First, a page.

i.      The verb denotes the physical act, but emphasizes the mental discernment accompanying it, and points to the result rather than to the act of vision.

                                                             ii.      See on Joh_1:18. Appropriate here as indicating the quickened spiritual discernment engendered by the Lord's appearing, in those who have rejected Him, and who now mourn for their folly and sin.

c.       His Coming is Universal  -

                                                               i.      They which Pierced (ἐξεκέντησαν) See on Joh_19:34, and compare Zec_12:10; Joh_19:36. The expression here refers not to the Jews only, but to all who reject the Son of Man; those who “in any age have identified themselves with the Spirit of the Savior's murderers” (Milligan). The passage is justly cited as a strong evidence that the author of the Gospel is also the author of Revelation.

                                                             ii.      Kindreds (φυλαὶ) More correctly, tribes. The word used of the true Israel in Rev_5:5; Rev_7:4-8; Rev_21:12. As the tribes of Israel are the figure by which the people of God, Jew or Gentile, are represented, so unbelievers are here represented as tribes, “the mocking counterpart of the true Israel of God.” Compare Mat_24:30, Mat_24:31.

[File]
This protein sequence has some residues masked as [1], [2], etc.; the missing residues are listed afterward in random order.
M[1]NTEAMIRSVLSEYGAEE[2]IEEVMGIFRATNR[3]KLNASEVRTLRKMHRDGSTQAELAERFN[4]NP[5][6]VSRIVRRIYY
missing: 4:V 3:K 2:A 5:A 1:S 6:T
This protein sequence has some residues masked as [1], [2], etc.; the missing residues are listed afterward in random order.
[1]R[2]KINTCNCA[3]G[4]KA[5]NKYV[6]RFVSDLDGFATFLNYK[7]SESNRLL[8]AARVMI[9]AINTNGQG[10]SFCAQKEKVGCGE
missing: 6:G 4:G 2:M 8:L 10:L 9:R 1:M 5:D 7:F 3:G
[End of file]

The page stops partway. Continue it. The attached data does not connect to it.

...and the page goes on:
d.      His Coming is Horrifying - Shall wail because of Him (κόψονται ἐπ' αὐτὸν) Rev., better, shall mourn over Him. Lit., shall beat their breasts. See on Mat_11:17.

 

  1. The Declarations - Rev 1:8  I am Alpha and Omega, the beginning and the ending, saith the Lord, which is, and which was, and which is to come, the Almighty.
    1. Alpha and Omega (τὸ Α καὶ τὸ Ω) Rev., rightly, gives the article, “the Alpha,” etc. , the beginning and the ending. The Rabbinical writers used the phrase from Aleph to Tav, to signify completely, from beginning to end.
    2. The Lord (ὁ Κύριος)See on Mat_21:3. The best texts read Κύριος ὁ Θεὸς the Lord the God. Rev., the Lord God.
    3. Which is, etc. See on Rev_1:4. “God, as the old tradition declares, holding in His hand the beginning, middle, and end of all that is” (Plato, “Laws,” 715).
    4. The Almighty (ὁ παντοκράτωρ) Used only once outside of Revelation, in 2Co_6:18, where it is a quotation. Constantly in the Septuagint.